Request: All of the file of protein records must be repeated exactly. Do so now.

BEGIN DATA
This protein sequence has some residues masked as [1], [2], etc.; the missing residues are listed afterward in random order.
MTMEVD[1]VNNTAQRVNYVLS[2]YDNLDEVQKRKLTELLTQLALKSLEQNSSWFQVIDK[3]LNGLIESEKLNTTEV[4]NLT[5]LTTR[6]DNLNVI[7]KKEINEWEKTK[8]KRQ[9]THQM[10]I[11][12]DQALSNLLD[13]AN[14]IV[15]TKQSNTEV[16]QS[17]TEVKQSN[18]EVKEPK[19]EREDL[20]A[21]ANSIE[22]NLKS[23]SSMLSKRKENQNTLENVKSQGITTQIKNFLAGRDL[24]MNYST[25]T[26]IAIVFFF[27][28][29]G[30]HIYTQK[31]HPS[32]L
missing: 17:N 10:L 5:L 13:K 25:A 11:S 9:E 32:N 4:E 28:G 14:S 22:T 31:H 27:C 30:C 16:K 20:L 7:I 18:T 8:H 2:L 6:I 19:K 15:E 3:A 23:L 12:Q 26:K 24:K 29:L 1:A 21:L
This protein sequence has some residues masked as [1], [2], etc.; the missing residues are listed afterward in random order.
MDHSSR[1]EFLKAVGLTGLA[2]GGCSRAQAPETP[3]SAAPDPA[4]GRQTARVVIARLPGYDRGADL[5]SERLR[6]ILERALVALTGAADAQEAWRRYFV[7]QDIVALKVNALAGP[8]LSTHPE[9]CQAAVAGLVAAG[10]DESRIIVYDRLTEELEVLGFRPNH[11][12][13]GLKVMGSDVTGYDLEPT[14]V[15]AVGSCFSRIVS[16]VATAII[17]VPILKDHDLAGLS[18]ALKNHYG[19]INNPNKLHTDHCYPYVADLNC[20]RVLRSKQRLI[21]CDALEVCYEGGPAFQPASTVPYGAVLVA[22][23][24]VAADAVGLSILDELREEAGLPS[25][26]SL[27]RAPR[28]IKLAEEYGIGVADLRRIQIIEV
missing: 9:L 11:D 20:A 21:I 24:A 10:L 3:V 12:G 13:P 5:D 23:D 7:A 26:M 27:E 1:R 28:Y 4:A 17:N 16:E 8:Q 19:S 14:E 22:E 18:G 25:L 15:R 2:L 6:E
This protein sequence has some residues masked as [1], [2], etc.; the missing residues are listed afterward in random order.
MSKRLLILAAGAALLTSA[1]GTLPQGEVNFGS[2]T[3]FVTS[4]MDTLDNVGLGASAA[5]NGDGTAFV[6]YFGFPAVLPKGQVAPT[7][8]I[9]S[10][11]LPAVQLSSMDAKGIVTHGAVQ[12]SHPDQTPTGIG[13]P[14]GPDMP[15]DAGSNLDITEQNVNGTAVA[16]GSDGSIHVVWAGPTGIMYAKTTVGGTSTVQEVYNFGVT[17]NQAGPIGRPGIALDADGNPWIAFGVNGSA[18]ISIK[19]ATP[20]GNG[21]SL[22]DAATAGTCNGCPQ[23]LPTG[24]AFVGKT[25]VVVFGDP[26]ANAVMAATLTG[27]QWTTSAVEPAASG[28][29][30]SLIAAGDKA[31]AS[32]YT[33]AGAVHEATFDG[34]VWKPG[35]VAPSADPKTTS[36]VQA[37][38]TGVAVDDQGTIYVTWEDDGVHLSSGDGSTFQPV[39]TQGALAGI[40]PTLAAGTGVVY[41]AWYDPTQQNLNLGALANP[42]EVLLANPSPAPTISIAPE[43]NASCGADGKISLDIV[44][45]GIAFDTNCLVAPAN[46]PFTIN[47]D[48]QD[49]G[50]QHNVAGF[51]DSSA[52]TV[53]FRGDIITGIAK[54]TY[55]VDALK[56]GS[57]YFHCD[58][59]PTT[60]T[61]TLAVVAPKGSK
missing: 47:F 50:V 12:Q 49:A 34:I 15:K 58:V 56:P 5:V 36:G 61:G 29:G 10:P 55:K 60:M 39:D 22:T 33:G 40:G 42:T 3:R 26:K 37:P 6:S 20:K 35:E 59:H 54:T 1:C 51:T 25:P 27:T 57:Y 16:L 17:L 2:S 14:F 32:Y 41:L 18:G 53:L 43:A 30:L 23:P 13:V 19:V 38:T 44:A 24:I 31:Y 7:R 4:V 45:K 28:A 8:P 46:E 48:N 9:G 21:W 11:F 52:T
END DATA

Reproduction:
This protein sequence has some residues masked as [1], [2], etc.; the missing residues are listed afterward in random order.
MTMEVD[1]VNNTAQRVNYVLS[2]YDNLDEVQKRKLTELLTQLALKSLEQNSSWFQVIDK[3]LNGLIESEKLNTTEV[4]NLT[5]LTTR[6]DNLNVI[7]KKEINEWEKTK[8]KRQ[9]THQM[10]I[11][12]DQALSNLLD[13]AN[14]IV[15]TKQSNTEV[16]QS[17]TEVKQSN[18]EVKEPK[19]EREDL[20]A[21]ANSIE[22]NLKS[23]SSMLSKRKENQNTLENVKSQGITTQIKNFLAGRDL[24]MNYST[25]T[26]IAIVFFF[27][28][29]G[30]HIYTQK[31]HPS[32]L
missing: 17:N 10:L 5:L 13:K 25:A 11:S 9:E 32:N 4:E 28:G 14:S 22:T 31:H 27:C 30:C 16:K 20:L 7:I 18:T 8:H 2:L 6:I 19:K 15:E 3:A 23:L 12:Q 26:K 24:K 29:L 1:A 21:L
This protein sequence has some residues masked as [1], [2], etc.; the missing residues are listed afterward in random order.
MDHSSR[1]EFLKAVGLTGLA[2]GGCSRAQAPETP[3]SAAPDPA[4]GRQTARVVIARLPGYDRGADL[5]SERLR[6]ILERALVALTGAADAQEAWRRYFV[7]QDIVALKVNALAGP[8]LSTHPE[9]CQAAVAGLVAAG[10]DESRIIVYDRLTEELEVLGFRPNH[11][12][13]GLKVMGSDVTGYDLEPT[14]V[15]AVGSCFSRIVS[16]VATAII[17]VPILKDHDLAGLS[18]ALKNHYG[19]INNPNKLHTDHCYPYVADLNC[20]RVLRSKQRLI[21]CDALEVCYEGGPAFQPASTVPYGAVLVA[22][23][24]VAADAVGLSILDELREEAGLPS[25][26]SL[27]RAPR[28]IKLAEEYGIGVADLRRIQIIEV
missing: 9:L 11:D 20:A 21:I 24:A 10:L 3:V 12:G 13:P 5:D 23:D 7:A 26:M 27:E 1:R 28:Y 4:A 17:N 16:E 8:Q 19:S 14:E 22:E 18:G 25:L 15:R 2:L 6:E
This protein sequence has some residues masked as [1], [2], etc.; the missing residues are listed afterward in random order.
MSKRLLILAAGAALLTSA[1]GTLPQGEVNFGS[2]T[3]FVTS[4]MDTLDNVGLGASAA[5]NGDGTAFV[6]YFGFPAVLPKGQVAPT[7][8]I[9]S[10][11]LPAVQLSSMDAKGIVTHGAVQ[12]SHPDQTPTGIG[13]P[14]GPDMP[15]DAGSNLDITEQNVNGTAVA[16]GSDGSIHVVWAGPTGIMYAKTTVGGTSTVQEVYNFGVT[17]NQAGPIGRPGIALDADGNPWIAFGVNGSA[18]ISIK[19]ATP[20]GNG[21]SL[22]DAATAGTCNGCPQ[23]LPTG[24]AFVGKT[25]VVVFGDP[26]ANAVMAATLTG[27]QWTTSAVEPAASG[28][29][30]SLIAAGDKA[31]AS[32]YT[33]AGAVHEATFDG[34]VWKPG[35]VAPSADPKTTS[36]VQA[37][38]TGVAVDDQGTIYVTWEDDGVHLSSGDGSTFQPV[39]TQGALAGI[40]PTLAAGTGVVY[41]AWYDPTQQNLNLGALANP[42]EVLLANPSPAPTISIAPE[43]NASCGADGKISLDIV[44][45]GIAFDTNCLVAPAN[46]PFTIN[47]D[48]QD[49]G[50]QHNVAGF[51]DSSA[52]TV[53]FRGDIITGIAK[54]TY[55]VDALK[56]GS[57]YFHCD[58][59]PTT[60]T[61]TLAVVAPKGSK
missing: 47:F 50:V 12:Q 49:A 34:I 15:K 58:V 56:P 5:V 36:G 61:G 29:G 10:P 55:K 60:M 39:D 22:T 33:G 40:G 42:T 3:R 26:K 37:P 6:S 20:K 35:E 59:H 54:T 1:C 51:T 25:P 27:T 57:Y 16:L 17:L 2:S 14:F 32:Y 41:L 18:G 53:L 43:A 30:L 23:P 13:V 19:V 38:T 44:A 24:I 31:Y 7:R 4:V 45:K 28:A 8:P 46:E 48:N 9:G 21:W 11:F 52:T